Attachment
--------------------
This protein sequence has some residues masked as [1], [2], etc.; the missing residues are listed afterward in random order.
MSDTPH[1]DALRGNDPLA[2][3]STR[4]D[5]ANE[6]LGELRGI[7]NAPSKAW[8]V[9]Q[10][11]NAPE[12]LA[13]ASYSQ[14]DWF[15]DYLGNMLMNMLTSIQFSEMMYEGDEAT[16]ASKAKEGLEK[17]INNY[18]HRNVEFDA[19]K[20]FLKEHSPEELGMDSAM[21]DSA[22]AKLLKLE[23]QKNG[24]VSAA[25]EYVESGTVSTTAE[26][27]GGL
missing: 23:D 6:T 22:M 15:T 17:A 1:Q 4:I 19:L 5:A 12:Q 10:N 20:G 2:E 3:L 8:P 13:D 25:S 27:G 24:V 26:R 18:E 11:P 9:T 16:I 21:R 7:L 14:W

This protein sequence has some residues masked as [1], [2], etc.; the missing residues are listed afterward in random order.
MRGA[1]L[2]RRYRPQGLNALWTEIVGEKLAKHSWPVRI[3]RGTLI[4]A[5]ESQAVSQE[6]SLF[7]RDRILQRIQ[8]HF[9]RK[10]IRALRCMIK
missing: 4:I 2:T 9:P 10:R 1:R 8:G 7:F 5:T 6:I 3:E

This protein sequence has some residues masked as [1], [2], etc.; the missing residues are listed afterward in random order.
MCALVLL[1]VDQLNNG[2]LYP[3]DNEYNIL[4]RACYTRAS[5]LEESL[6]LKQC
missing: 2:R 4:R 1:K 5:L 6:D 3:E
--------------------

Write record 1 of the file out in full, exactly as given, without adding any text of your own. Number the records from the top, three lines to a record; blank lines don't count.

This protein sequence has some residues masked as [1], [2], etc.; the missing residues are listed afterward in random order.
MSDTPH[1]DALRGNDPLA[2][3]STR[4]D[5]ANE[6]LGELRGI[7]NAPSKAW[8]V[9]Q[10][11]NAPE[12]LA[13]ASYSQ[14]DWF[15]DYLGNMLMNMLTSIQFSEMMYEGDEAT[16]ASKAKEGLEK[17]INNY[18]HRNVEFDA[19]K[20]FLKEHSPEELGMDSAM[21]DSA[22]AKLLKLE[23]QKNG[24]VSAA[25]EYVESGTVSTTAE[26][27]GGL
missing: 23:D 6:T 22:M 15:T 17:A 1:Q 4:I 19:L 5:A 12:Q 10:N 20:G 2:E 3:L 8:P 13:D 25:S 27:G 24:V 26:R 18:E 11:P 9:T 16:I 21:R 7:L 14:W